Art Labor

From left to right: Thao-Nguyen Phan, Trương Công Tùng, and Arlette Quynh-Anh Tran.

From left to right: Thao-Nguyen Phan, Trương Công Tùng, and Arlette Quynh-Anh Tran.


In the first three weeks of November 2018, Art Labor, an artist collective from Vietnam comprising of three members, writer/curator Arlette Quynh-Anh Tran (along with her four year young son Minh-An) and artists Thao-Nguyen Phan and  Trương Công Tùng with three Jrai artists took part in a residency at Bellas Artes Projects which culminated with an artist talk at Areté at Ateneo de Manila University on November 22nd.


Arlette introduced the founding of Art Labor back in 2012 when the three of them had the mutual desire to return to Saigon and work together as a collective to collaborate with people from across disciplines. She elaborates that labor’ in Art Labor has two definitions: an abbreviation of ‘laboratory’, as the collective treats its collaborations as a temporary think-tank, and can also refer to the word ‘laborer’, which eliminates the barriers between art making and various disciplines.

Art Labor with three Jrai artists (Rchâm Jêh, Puih Hăn, & Ró Mah Aleo) and Truöng Minh Tuâń (brought-in-assistant)

Art Labor with three Jrai artists (Rchâm Jêh, Puih Hăn, & Ró Mah Aleo) and Truöng Minh Tuâń (brought-in-assistant)


The most recent and ongoing project Art Labor has been working on is the Jrai Dew Project. Tùng, who is from the central highlands, together with Phan and Arlette were able to access the Jrai community and began a collaboration with its members. Their interest in the Jrai roots from wanting to work with the rural community of the central highlands away from the city. One of the main concerns when Art Labor started working with the Jrai artists was the language barrier. While some would see this as a drawback, the collective saw this as an opportunity to communicate through art expression through the Jrai artists’ wood carving culture. Arlette explains that the collective would gather discarded tree trunks (from the deforested central highland forests) and give Jrai artists the freedom to express through their craft. With each artist having a distinctive style ranging from use of natural color to mixing ground stone to coat the food, this created different figurative and abstract forms. By also using products and symbols that either belong to the Central Highlands of Vietnam or related to the violent changes in history, Jrai Dew leads to a scene of human chaos in a poetic and critical way.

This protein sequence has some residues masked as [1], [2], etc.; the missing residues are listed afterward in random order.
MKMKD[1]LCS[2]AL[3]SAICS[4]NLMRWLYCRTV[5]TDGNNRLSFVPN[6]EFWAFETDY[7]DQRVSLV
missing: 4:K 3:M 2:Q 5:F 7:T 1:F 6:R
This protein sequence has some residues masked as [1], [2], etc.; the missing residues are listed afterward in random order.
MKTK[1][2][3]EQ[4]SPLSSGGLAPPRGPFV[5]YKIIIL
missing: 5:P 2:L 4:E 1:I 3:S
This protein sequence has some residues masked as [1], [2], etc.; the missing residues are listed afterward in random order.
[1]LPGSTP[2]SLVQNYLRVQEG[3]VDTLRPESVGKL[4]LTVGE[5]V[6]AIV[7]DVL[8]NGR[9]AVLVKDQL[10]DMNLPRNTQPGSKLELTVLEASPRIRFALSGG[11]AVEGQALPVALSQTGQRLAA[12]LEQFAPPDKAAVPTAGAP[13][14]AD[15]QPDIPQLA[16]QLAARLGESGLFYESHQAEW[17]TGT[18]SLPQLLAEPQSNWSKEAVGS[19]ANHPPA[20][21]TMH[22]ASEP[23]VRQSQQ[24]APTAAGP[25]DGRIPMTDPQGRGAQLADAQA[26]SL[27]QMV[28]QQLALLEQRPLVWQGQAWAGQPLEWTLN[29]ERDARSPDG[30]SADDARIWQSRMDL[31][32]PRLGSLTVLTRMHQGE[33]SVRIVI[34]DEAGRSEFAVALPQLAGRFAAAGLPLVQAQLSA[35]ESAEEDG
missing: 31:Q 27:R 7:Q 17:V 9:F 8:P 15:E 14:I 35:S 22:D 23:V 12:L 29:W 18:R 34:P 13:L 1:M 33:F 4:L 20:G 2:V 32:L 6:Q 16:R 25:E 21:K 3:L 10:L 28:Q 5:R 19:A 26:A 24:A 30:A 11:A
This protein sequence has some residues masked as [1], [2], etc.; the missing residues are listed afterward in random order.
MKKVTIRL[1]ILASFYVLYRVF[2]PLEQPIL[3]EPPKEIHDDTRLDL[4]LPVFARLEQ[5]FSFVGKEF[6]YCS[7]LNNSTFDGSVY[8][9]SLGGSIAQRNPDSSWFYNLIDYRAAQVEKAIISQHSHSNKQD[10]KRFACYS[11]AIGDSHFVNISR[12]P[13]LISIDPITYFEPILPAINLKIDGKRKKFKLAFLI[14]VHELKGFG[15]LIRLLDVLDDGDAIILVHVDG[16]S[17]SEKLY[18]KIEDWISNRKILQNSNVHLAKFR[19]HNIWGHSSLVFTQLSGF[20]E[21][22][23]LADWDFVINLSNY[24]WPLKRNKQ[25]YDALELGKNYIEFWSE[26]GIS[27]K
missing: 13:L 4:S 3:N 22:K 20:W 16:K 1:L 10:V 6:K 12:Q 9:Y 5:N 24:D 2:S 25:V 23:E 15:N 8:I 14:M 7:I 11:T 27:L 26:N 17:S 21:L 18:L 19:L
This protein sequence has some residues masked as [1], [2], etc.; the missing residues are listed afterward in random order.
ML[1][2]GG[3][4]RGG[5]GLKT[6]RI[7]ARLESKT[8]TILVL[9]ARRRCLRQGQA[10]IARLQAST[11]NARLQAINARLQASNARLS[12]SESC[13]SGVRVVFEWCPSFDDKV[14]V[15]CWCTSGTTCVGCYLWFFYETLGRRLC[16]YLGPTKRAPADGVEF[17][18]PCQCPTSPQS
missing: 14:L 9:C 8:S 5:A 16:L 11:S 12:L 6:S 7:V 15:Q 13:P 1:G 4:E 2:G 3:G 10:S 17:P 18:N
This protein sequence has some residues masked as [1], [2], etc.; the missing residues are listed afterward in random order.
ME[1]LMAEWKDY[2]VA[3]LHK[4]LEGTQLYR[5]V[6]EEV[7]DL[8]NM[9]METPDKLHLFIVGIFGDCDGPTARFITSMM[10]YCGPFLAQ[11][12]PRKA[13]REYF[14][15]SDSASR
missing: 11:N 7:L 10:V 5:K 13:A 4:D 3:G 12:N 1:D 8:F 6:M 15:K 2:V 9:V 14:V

The Jrai Dew Project encompasses small projects, one of them being the Jrai Dew Sculpture Garden. As a collaborative group, Art Labor always works within the context of their collaborators, hence hosting this small festival/exhibit for the wooden sculptures at the Jrai village. This enabled the artists’ family and friends and people from different disciplines such as archeology and performance art to celebrate the sculptures.

As a result, museums and international institutions have taken interest on the Jrai Dew Project which has sustained the project and has benefited the Jrai artists; both receiving commissions and being able to participate in residencies with Art Labor such as the one with Bellas Artes Projects.


The residency has been such a contrast and informative experience for Jrai artists Ró Mah Aleo, Rchâm Jêh and Puih Hăn. Arlette mentions that they were able to witness Las Casas wood carvers handling materials with small and intricate tools as opposed to their axes used to “carve” wood to create expressive and bold, gestural strokes. This has opened the artists to further experiment with the wood materials in Bataan and create wooden sculptures.


Tùng too was inspired by materials found in the Bataan and he created an installation produced from the Las Casas terracotta workshop and a floating mobile sculpture using wire, gold leaf, and a piece of wood also from the workshops. These works are currently being exhibited in Casa Quiapo, Las Casas within Cian Dayrit’s exhibition Busis Iba’t Ha Kanayunan (Voices from the Hinterlands).


Art Labor’s forthcoming projects involve research on the robusta coffee which relates to the story of industrialization in the central highlands and its important economic attribution to Vietnam and the problems of the coffee industry. Furthermore, the collective is partnering with a senior researcher to publish an art book about some of the most important text regarding anthropology of the central highlands. A third aspect involves collaborating with a comic artist to adapt the myth of the Jrai people. This comic book will also functions as a portfolio for seven Jrai artists.


Art Labor’s website:

Jrai Dew’s website:

Bellas Artes Projects